In FIG. 14, 31 is a ladle provided with a porous plug 32 at its bottom. The inert gas is introduced into the ladle through the pipe 38 connected to the plug 32 and floats up as gas bubbles 34 in the molten steel. An alloy addition tank 35 is provided above the ladle and is connected to a lifting device for the tank by means of a holding arm 36. At the lower portion of the tank, a refractory cylindrical receptacle 37 made of refractory material is positioned and bolted thereto.

The functions and relative positions of the cylindrical receptacle 37 and the porous plug 32 are the same as in the preceding embodiments.

After the receptacle is partially immersed in the molten bath, alloy 10 is introduced from the alloy addition opening 39 and bubbling with inert gas is continued for a time long enough for full mixing of the alloy and the molten steel, and then the bubbling is stopped and the tank 35 is lifted upward.

In addition to the advantages obtained in the gas-blown refining of the molten steel in the ladle, the following advantages are obtained by the alloying method according to the present invention.

When pitch coke and alloys, such as, Fe-Si which have a lighter specific gravity than the molten steel are added, such alloys float on the surface of the molten steel become entangled by the slag and react with the slag, so that the yield of the alloys is low and varies largely in case of the conventional inert gas bubbling method. Whereas in the present invention, the yield of the alloys is very high and stable because the alloys added are separated from the slag.

FIG. 15 shows a modification of the apparatus shown in FIG. 14, in which 41 is a ladle, 42 is a porous plug, 43 is a pipe connected to the plug 42, 44 is gas bubbles, 45 is a lid for closing the ladle, which is connected to the left 46 by means of a holding arm 46. 47 is a cylindrical receptacle made of refractory material. 412 is a gas-flow inlet and 49 is an opening for alloy addition. 410 is a chute by which the alloy material 411 is supplied. 414 is a rail and 413 is a cart on which the ladle is mounted. The arm 416 is connected to the holding arm so as to be rotatable around the support 17 and movable up and down. 415 is a stopper.

This advantage will be more clearly understood from the following example.

For the production of Si-semikilled steel ingots, molten steel prepared in a 75 ton convertor was tapped into a ladle. During the tapping, alloy was added aiming to a ladle silicon content 0.01% less than the working standard before the argon was bubbling. After the tapping, samples were taken out from the molten steel in the ladle to conduct a rapid analysis for C, Si and Mn and the required Si content for obtaning the desired partial pressure value Pco and CO gas generation at the time of solidification was calculated from the actual measurement of 0 % and Mn %, and the difference between the aimed Si % and the actual Si % was added using the apparatus according to the present invention. In this way, the value of Pco could be controlled in a narrower range than conventionally so that the quality of the semikilled steel ingots could be improved.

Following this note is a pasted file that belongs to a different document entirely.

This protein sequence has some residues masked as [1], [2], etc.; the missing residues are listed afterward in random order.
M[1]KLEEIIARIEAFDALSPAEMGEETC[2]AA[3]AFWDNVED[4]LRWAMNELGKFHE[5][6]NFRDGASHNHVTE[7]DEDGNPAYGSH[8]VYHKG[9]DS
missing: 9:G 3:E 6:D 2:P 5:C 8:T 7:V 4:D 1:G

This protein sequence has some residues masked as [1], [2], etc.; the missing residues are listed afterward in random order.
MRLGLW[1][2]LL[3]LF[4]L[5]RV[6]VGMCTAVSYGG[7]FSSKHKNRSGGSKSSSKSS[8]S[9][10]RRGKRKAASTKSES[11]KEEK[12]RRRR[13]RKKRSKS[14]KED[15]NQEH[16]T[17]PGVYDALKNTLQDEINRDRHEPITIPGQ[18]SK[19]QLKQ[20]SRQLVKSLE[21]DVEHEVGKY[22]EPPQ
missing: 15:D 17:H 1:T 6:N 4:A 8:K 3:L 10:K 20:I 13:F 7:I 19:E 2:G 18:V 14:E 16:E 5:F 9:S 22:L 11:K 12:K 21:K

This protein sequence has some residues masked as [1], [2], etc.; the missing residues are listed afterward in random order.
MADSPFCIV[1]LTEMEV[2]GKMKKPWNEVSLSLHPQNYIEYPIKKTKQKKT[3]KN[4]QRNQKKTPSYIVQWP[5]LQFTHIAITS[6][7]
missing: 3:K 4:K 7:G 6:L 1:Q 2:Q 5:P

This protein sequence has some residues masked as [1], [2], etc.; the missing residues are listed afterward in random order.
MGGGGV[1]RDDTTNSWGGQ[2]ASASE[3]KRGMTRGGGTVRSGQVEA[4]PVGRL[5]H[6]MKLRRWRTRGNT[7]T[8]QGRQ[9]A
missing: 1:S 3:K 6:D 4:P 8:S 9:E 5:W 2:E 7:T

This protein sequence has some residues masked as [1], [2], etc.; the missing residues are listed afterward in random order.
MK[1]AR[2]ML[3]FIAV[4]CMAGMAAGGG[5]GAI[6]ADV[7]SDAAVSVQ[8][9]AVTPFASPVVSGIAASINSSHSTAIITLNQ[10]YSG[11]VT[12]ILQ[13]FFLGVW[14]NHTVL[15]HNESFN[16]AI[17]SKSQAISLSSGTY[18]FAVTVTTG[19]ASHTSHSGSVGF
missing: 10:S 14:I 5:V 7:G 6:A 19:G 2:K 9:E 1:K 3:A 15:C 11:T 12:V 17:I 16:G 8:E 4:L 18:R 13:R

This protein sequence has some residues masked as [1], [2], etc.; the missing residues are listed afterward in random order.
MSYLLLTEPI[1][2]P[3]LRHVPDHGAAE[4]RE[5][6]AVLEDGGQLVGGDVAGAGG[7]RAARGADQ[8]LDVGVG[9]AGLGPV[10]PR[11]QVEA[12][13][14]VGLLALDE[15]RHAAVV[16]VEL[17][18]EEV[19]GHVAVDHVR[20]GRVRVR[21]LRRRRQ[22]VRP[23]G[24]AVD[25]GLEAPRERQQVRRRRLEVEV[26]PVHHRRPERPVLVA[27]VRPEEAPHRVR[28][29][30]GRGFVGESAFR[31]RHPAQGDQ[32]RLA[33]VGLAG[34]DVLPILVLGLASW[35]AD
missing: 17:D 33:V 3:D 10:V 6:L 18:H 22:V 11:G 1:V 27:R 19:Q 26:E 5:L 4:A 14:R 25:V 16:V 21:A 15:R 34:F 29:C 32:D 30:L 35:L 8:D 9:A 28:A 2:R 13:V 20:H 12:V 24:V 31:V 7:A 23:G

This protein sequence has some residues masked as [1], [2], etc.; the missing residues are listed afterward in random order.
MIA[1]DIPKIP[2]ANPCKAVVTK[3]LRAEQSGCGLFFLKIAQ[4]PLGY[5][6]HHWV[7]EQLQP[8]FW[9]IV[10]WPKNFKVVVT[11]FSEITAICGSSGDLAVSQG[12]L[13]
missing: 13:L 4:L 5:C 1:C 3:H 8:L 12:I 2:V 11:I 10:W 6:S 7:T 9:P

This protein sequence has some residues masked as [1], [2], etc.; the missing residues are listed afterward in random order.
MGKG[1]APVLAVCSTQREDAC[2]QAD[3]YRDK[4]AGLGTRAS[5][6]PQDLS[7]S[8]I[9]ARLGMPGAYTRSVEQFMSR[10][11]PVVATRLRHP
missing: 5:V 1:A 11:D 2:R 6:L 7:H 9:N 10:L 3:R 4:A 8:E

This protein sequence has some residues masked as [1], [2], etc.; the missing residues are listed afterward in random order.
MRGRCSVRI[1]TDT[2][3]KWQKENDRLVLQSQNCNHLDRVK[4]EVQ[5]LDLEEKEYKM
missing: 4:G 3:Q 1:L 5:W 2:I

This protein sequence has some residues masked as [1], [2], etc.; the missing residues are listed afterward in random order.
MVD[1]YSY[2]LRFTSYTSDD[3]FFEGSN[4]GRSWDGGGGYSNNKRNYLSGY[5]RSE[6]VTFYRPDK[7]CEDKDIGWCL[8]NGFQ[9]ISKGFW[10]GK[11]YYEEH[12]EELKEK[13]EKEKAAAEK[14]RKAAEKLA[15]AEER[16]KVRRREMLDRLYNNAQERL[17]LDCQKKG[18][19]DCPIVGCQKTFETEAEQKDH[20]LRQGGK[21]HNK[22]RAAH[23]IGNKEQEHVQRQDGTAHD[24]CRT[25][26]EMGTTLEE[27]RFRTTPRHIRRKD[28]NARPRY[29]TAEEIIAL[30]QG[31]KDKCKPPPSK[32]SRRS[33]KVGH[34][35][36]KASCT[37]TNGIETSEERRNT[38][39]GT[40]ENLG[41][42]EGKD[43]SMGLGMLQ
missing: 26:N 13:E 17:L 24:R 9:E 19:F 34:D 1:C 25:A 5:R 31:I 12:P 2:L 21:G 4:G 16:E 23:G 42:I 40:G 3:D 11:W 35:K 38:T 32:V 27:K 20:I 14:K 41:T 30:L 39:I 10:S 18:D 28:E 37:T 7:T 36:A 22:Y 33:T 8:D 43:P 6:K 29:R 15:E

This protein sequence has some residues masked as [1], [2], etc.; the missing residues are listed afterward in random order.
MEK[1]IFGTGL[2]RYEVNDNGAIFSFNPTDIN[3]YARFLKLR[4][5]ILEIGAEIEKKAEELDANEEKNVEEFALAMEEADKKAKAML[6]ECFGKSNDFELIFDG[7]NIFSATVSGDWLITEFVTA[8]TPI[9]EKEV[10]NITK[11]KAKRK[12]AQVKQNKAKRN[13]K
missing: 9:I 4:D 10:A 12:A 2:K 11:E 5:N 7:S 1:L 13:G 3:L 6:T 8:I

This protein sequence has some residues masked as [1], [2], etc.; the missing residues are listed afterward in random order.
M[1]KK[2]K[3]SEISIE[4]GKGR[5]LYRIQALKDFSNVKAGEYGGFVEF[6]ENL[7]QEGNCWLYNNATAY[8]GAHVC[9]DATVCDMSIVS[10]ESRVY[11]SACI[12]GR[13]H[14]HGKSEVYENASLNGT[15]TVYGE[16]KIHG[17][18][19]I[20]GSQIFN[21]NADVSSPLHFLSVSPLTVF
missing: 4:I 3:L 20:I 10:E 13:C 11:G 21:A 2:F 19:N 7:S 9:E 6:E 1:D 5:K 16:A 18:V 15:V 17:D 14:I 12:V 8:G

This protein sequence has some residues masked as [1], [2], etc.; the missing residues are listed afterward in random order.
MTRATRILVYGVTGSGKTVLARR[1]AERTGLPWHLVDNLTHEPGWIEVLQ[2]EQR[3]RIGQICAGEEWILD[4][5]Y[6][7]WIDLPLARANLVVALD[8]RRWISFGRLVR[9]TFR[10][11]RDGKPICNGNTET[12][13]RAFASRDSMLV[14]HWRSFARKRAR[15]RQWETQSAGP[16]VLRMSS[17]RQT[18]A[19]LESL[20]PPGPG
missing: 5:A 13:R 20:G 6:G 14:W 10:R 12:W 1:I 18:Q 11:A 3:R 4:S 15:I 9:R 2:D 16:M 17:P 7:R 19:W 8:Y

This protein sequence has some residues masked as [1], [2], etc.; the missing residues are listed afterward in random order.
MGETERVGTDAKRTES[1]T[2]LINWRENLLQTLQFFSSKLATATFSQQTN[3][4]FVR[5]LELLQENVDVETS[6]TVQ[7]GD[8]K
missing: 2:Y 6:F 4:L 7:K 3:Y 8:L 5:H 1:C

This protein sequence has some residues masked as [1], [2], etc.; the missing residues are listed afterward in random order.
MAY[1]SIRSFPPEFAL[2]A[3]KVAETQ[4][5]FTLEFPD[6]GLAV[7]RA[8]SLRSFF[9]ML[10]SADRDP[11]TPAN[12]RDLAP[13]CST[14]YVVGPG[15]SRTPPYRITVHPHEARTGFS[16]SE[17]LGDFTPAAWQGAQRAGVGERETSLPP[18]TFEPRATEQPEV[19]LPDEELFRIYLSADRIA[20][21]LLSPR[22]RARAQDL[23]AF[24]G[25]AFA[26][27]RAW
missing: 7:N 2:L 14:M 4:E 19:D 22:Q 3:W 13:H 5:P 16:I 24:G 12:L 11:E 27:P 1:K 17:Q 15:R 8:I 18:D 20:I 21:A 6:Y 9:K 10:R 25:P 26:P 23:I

For example, in the case of a steel grade containing 0.28 to 0.33% C, 1.10 to 1.30% Mn, the Pco for minimizing the loss of metal due to the tubular pin holes and pipes in the top portion of the ingot is known to be 0.80 atmospheric pressure from experience. The analysis of the molten steel after the tapping showed 0.31% C, 1.20% Mn and 0.038% Si in the above example, and it was seen that the desired Si % was 0.051% from the relation between the previously calculated Pco value and steel composition.

Then, in order to increase the Si content by 0.013% (0.051 - 0.038 = 0.013), Fe-Si was further added using the apparatus according to the present invention.

Table 3 shows the results of adjustments of steel compositions conducted on ten heats using the apparatus according to the present invention in comparison with those obtained by direct addition of the required additional alloy to the exposed surface of the molten steel during the argon gas bubbling, and by the conventional methods in which the adjustment is done during the argon gas bubbling or alloy is added at the time of tapping without using the apparatus of the present invention to obtain a final composition.

According to the present invention, the conformity to the Pco value could be improved and thus the loss of steel due to ingot defects was reduced.

              Table 3______________________________________ Pco of Ladle   Loss due  Loss due   TotalMolten Steel    to slab   to defects loss(at.press.)     defect    of products           caused by caused byAver-       Normal  bubbles   pipesage         varia-  in top       tion    portions______________________________________Present 0.80    0.01    12       8       20InventionDirect  0.79    0.03    25      19       44Additionduring ArbubblingConven- 0.82    0.06    85      76       161tionalMethod______________________________________